deep down she probably felt like I must not love her as much as she loved me,
for she would never have made such stupid mistakes. When she commented on my
"character flaw," I inferred a foundational lack of respect. I didn’t know
how to deal with her if she had no respect for me.

We did eventually sort things out. Still, this book intrigues me. I’ll share
thoughts as I go along.

Courtship is now in session

A couple of years ago, I read a self-congratulatory article (I have since
either lost
or
discarded the URL) written
by
a
man
gushing over the fact that his daughter had gotten married in exactly the right
way. She stayed in his house under his protection for as long as she was single,
which I think was about 18 years or so. A boy she knew and liked became interested
in
her, and he expressed his interest to the father. The father and the boy had
many conversations, and eventually arranged a wedding. They told the girl what
they were doing, and she giggled with delight, but they didn’t tell her when
the wedding would be. On the day of the wedding, the father woke his daughter
and told her, "Get ready, honey. You’re getting married today." She literally
squealed with glee. After the ceremony, the father accompanied the newlyweds
to their new house. He walked with them to their bedroom. As they knelt down
at the foot of their bed to pray together, the father left, closing the door
behind him, quite pleased that he knew exactly the right way for a young girl
to marry and that he had made it happen for his daughter.

He didn’t say it outright, but I got the feeling that he would disapprove
of the young couple having sex until after the birth of their first child.

The ladies (a mother and her three grown daughters) at Girltalk discussed
the idea of courtship recently (when you have time, read all
of their courtship posts
starting at the bottom) and drew
some fire
in
the Crosswalk forums. Since forums are for people who don’t have blogs ( :)
), I thought I’d finally weigh in on the issue.

One of the few things I learned in the college classroom was this: Most arguments
stem from a disagreement about
definitions. I once argued with a roommate for 90 minutes when he told me he
believed in predestination. I adamantly argued against it. I told him it was
bad theology. I wondered how he could function in life if he believed something
like that. (I’ve mellowed with age.) Eventually I realized that the idea he
called predestination was
an idea I called foreknowledge, which I had no problem with. We held
identical beliefs that we argued about for 90 minutes because were working
from different definitions.

Getting back to my original subject, I think for most people the word courtship tends
to conjure images of a controlling father handing his daughter over to a controlling
husband
and imagining that she’s excited about it, like the smugly satisfied father
I mentioned at the beginning of this post. I don’t think that’s how the Girltalkers
define it. In their first
post on the subject
, the mother of the family explains
that she and her husband educated their daughters early on about what to look
for in a man:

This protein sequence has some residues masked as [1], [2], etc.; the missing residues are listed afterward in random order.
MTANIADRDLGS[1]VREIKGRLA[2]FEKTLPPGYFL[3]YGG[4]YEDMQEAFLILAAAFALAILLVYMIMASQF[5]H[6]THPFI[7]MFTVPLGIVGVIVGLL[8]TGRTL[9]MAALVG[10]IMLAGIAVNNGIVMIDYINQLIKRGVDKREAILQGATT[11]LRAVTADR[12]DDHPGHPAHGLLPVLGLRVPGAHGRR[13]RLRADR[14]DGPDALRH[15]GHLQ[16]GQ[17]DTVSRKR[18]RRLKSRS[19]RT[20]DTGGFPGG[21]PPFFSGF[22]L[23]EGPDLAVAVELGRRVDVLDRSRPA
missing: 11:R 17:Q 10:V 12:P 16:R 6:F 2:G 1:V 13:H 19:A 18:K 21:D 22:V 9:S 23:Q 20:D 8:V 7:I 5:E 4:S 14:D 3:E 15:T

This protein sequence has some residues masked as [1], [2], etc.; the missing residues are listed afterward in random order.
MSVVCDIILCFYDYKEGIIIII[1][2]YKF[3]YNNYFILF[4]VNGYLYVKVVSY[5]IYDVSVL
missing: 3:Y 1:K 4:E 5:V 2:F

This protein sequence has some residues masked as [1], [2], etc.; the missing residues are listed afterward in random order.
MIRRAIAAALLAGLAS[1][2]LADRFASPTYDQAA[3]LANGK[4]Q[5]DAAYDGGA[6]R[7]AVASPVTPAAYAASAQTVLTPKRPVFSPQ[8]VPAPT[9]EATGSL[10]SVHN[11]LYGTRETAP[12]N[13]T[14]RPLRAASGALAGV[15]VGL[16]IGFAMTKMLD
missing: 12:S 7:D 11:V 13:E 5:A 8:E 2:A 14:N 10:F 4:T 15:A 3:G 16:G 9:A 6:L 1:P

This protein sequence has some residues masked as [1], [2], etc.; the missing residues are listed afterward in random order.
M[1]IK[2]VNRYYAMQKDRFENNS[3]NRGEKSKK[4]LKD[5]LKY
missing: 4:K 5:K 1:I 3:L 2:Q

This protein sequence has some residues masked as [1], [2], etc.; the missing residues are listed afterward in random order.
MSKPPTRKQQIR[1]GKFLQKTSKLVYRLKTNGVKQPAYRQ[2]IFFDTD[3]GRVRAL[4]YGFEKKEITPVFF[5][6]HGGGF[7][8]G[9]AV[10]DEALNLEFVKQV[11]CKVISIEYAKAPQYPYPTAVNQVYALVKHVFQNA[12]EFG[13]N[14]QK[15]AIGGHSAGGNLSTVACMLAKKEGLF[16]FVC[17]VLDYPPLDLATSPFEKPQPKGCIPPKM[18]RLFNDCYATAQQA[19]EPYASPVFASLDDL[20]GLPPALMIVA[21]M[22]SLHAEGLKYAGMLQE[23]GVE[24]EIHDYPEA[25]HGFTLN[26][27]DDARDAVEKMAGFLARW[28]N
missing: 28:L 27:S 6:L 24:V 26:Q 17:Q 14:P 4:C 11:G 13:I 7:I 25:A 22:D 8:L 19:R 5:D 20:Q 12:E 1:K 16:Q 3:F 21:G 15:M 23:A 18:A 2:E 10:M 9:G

1. Genuine passion for God.
2. Authentic humility.
3. Love for the local church.
4. Biblical convictions about manhood and womanhood.

I think these are all essential traits for a Christian woman to seek in
a husband. The parents also told the girls to consider:

-Do you fully respect this man the way a wife is called to respect her husband?
-Can you eagerly submit to him as the church submits to Christ?
-Do you have faith to follow this man no matter where he may lead?
-Can you love this man with a tender, affectionate love?

Again, these are essential questions for a Christian woman to consider.

When I read the daughters’ love stories, I did not get the sense that they
had overbearing parents who imposed themselves on their nearly-grown children.
I got the idea that the girls loved and respected their parents and actively
sought their counsel. There’s certainly nothing wrong with that. I hope my
children will feel the same way about me. And if I have a daughter, I intend
to interrogate every single boy who wants to be near her and instill a fear
of God—if not me—in every one of them as well. If I have a son, I intend to
teach him how to treat a woman as if she were God’s own daughter. If I have
one of each, I’ll do both.

In retrospect, I think the evolution of my relationship with Mrs. Happy was
a kind of courtship. We certainly didn’t date in the modern sense. We got to
know each other gradually, under
fairly
neutral
and
controlled
circumstances,
and
our
love grew out of our friendship, quite unintentionally. All the while, I tried
dating other girls. It never worked for me. It always felt forced even
with girls I really
liked.
At times,
I even
asked
advice of my parents about different girls. They both persistently tried to
steer me toward the eventual Mrs. Happy no matter which girl I asked them about.
That’s
not
why
I married
her, but it did give me a little more confidence in my decision. Dating worked
for friends of mine who married before I did and are still happy. The Girltalkers’
courtships obviously worked for them. As long as people are happily married,
maybe it doesn’t really matter how they got there.